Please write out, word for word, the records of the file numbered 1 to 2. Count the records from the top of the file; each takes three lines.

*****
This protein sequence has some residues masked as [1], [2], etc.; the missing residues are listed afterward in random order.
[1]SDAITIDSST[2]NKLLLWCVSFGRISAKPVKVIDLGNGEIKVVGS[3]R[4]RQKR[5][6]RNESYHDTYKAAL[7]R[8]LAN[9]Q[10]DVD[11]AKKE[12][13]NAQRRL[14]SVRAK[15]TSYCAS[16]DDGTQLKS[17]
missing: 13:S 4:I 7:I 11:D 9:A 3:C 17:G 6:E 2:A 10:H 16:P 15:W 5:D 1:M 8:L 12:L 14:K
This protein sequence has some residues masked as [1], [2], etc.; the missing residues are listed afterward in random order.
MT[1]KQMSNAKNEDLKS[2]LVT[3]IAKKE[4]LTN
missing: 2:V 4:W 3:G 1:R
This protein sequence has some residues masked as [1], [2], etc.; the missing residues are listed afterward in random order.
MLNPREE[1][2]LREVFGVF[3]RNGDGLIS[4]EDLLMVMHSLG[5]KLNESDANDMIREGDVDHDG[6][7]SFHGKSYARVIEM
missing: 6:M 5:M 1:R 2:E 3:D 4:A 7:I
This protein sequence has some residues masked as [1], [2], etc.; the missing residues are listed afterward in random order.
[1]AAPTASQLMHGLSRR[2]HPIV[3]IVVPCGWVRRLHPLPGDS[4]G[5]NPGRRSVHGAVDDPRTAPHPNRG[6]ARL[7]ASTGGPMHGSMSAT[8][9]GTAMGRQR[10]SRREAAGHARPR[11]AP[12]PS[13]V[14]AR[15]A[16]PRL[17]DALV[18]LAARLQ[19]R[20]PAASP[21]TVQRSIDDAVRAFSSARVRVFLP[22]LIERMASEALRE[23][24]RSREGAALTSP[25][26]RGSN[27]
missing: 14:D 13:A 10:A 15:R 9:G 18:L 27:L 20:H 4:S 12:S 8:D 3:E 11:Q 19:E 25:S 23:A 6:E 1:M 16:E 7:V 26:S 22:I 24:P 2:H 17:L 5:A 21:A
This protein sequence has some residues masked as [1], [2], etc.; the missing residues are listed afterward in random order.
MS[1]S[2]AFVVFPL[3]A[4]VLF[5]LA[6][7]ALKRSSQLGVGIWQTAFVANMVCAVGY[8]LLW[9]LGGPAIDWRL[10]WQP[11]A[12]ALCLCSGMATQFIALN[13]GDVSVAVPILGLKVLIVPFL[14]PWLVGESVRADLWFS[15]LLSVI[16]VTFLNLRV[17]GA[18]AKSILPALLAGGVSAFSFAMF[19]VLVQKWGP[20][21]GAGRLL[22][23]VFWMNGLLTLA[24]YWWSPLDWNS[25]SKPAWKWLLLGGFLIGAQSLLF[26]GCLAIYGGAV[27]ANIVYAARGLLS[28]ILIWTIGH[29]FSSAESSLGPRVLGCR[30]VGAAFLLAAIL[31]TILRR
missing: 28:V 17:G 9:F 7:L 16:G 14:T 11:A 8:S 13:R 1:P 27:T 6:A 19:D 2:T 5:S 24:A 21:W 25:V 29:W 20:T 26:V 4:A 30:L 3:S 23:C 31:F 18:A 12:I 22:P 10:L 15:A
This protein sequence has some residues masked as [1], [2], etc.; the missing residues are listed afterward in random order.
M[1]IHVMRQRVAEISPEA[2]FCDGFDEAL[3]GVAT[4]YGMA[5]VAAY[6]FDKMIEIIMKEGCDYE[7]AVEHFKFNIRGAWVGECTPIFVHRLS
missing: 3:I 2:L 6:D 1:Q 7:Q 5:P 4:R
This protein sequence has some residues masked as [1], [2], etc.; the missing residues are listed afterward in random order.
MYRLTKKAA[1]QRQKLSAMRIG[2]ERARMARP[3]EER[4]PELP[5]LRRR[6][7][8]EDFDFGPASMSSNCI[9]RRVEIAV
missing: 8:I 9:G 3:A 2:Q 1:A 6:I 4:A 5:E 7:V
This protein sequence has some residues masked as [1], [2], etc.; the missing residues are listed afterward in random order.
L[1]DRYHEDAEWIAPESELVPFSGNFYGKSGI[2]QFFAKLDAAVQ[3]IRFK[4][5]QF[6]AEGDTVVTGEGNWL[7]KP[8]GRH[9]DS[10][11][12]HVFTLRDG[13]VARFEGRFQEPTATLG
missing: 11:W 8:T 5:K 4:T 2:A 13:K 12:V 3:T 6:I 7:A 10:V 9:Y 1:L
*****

This protein sequence has some residues masked as [1], [2], etc.; the missing residues are listed afterward in random order.
[1]SDAITIDSST[2]NKLLLWCVSFGRISAKPVKVIDLGNGEIKVVGS[3]R[4]RQKR[5][6]RNESYHDTYKAAL[7]R[8]LAN[9]Q[10]DVD[11]AKKE[12][13]NAQRRL[14]SVRAK[15]TSYCAS[16]DDGTQLKS[17]
missing: 13:S 4:I 7:I 11:D 9:A 3:C 17:G 6:E 2:A 10:H 16:P 15:W 5:D 1:M 8:L 12:L 14:K
This protein sequence has some residues masked as [1], [2], etc.; the missing residues are listed afterward in random order.
MT[1]KQMSNAKNEDLKS[2]LVT[3]IAKKE[4]LTN
missing: 2:V 4:W 3:G 1:R